Case in point: When the VP of Sales at a multi-billion dollar data giant knew the company’s sales process was suffering from workflow inefficiencies, he asked BTG to connect him with an expert who could help fix it. We sent in a lean service operations expert and a business performance improvement specialist to identify process improvements and roll out the changes at an offsite workshop. The resulting productivity enhancements helped the company reduce related costs by 30%.

  3. Executing the roadmap

    This is the point at which traditional consulting firms often disengage: The roadmap is in place, and now it’s on the company to execute. But even the best-laid plans will fail without adequate leadership, management, and guidance.

    Fortunately, this is another area where high-end freelancers shine. Not only are they cost-effective alternatives to traditional consulting firms in and of themselves, they’re also highly skilled and execution-oriented. They know how to apply the roadmap, and they’re hands-on in doing it. Many possess both operational and consulting expertise, which means they’ll keep an eye out for additional cost-savings opportunities, too.

    The Head of Transformation for an F500 financial services company once approached BTG because he was struggling to address inefficiencies that had been identified by a Big Three consulting firm. The firm had outlined improvements, but the company was having trouble mapping them to its operations. Our team, led by a former Big Three consultant and lean process expert, examined the firm’s recommendations, analyzed everything, and designed a detailed execution process that could achieve the client’s goal of improving profitability by 20%.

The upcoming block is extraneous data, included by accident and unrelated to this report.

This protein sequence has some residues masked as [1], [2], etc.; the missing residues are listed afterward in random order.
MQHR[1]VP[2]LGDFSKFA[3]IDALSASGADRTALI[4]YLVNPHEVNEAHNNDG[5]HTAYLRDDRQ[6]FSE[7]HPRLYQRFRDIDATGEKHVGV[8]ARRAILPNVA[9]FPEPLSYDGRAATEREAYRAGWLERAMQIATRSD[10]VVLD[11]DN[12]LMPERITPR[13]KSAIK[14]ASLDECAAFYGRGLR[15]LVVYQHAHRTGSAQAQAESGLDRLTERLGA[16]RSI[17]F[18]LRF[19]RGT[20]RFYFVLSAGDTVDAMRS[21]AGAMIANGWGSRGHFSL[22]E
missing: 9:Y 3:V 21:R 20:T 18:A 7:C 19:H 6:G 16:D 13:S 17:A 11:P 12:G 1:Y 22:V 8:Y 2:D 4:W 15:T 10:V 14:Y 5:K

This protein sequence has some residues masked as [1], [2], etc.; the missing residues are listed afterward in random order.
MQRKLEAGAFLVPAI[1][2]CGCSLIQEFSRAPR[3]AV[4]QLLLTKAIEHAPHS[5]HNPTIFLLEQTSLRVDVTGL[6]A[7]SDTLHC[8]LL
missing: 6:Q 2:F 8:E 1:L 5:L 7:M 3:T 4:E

Final Thoughts on Cost Reduction as a Means of Growth

Though downsizing often means reducing headcount, it’s still essential to make sure you have the right people in place. Do your existing resources have both the bandwidth and the expertise to lead the transformative projects that will have the greatest impact on your bottom line? Cost-saving initiatives including operational improvement, turnaround and recovery, sales or finance restructuring, and change management can all benefit from bringing in high-end freelance talent to strategize and/or guide the project to success.

Whether you’re looking for innovative ways to cut costs at your organization, or you could just use some help getting across the finish line, our on-demand experts are here to help. Tell us about your project >

Need Help with Your Cost Reduction Initiatives?

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About the Author

Emily Slayton

Emily is an award-winning writer who specializes in B2B marketing. She has been helping global brands reach targeted audiences to drive sales and awareness for more than 15 years. As a small business owner herself (skeletonkeybrewery.com), she understands what it's like to source a team that can scale with sudden growth.